Daytona puts into operation a concept which is somewhat unusual in racing - spectator convenience. It is actually possible to see the entire oval and infield road course from any seat in the stands and from the infield standing area. The course is loaded with facilities, including a lake for fishing and boat racing, a small well-equipped hospital, a 50-foot high telesign which flashes messages of spectator interest within seconds, first aid stations, a cafeteria for the pit area, covered garages, auto tunnels for infield entrance and exit during a race and others which add to spectator pleasure.

Motivating force behind the speedway is 49-year-old Bill France, also president and founder of NASCAR (National Association for Stock Car Auto Racing). France parlayed a long-time interest in auto racing into personal participation, eventually (1938) taking over the promotion of racing events on Daytona's famed beach course. But a few years ago he realized that development of the beach areas would eventually eliminate racing over the old beach-road course. So came into being his dream - to build the world's finest super-speedway in Daytona Beach.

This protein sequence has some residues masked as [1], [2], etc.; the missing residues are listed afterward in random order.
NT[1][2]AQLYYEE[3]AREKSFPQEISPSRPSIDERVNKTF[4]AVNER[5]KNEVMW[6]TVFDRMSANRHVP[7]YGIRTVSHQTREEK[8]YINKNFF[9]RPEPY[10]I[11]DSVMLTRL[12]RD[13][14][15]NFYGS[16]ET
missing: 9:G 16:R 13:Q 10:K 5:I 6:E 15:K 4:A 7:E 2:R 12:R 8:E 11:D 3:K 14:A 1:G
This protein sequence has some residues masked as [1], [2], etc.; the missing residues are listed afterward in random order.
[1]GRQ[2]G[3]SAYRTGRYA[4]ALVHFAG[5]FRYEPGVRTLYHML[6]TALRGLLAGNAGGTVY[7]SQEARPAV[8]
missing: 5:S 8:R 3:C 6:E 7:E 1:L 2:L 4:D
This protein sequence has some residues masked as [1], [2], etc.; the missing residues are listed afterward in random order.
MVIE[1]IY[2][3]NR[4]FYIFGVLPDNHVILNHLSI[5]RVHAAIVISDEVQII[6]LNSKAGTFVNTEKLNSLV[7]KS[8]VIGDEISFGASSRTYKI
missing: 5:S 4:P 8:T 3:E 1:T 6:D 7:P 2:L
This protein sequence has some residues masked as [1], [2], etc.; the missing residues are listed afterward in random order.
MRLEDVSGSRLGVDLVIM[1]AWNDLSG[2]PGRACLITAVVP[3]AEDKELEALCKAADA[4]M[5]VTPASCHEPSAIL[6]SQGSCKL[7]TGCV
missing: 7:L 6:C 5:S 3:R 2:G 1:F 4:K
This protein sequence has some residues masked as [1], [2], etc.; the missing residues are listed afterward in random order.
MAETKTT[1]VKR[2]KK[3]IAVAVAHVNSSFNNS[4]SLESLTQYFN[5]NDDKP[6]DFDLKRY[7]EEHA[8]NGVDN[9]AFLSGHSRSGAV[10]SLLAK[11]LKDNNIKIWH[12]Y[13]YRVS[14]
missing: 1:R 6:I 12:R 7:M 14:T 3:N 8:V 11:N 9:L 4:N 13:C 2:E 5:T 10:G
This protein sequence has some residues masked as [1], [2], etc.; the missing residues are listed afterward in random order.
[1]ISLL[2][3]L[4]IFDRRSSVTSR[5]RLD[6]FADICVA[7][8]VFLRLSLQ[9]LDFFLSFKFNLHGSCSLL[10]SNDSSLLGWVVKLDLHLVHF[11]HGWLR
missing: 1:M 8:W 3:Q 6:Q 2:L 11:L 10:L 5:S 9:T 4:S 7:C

Daytona Start of Daytona Speedway construction saw bulldozers hacking out 350 acres of Florida swampland before actual building could get underway. Because land is at sea level, special techniques were required for digging.

Daytona Heavy equipment used to spread limerock on banked turns had to be anchored by cable from second tractor on perimeter road to prevent slipping on the 31-degree bank. Hardened limerock 8 inches thick is solid base.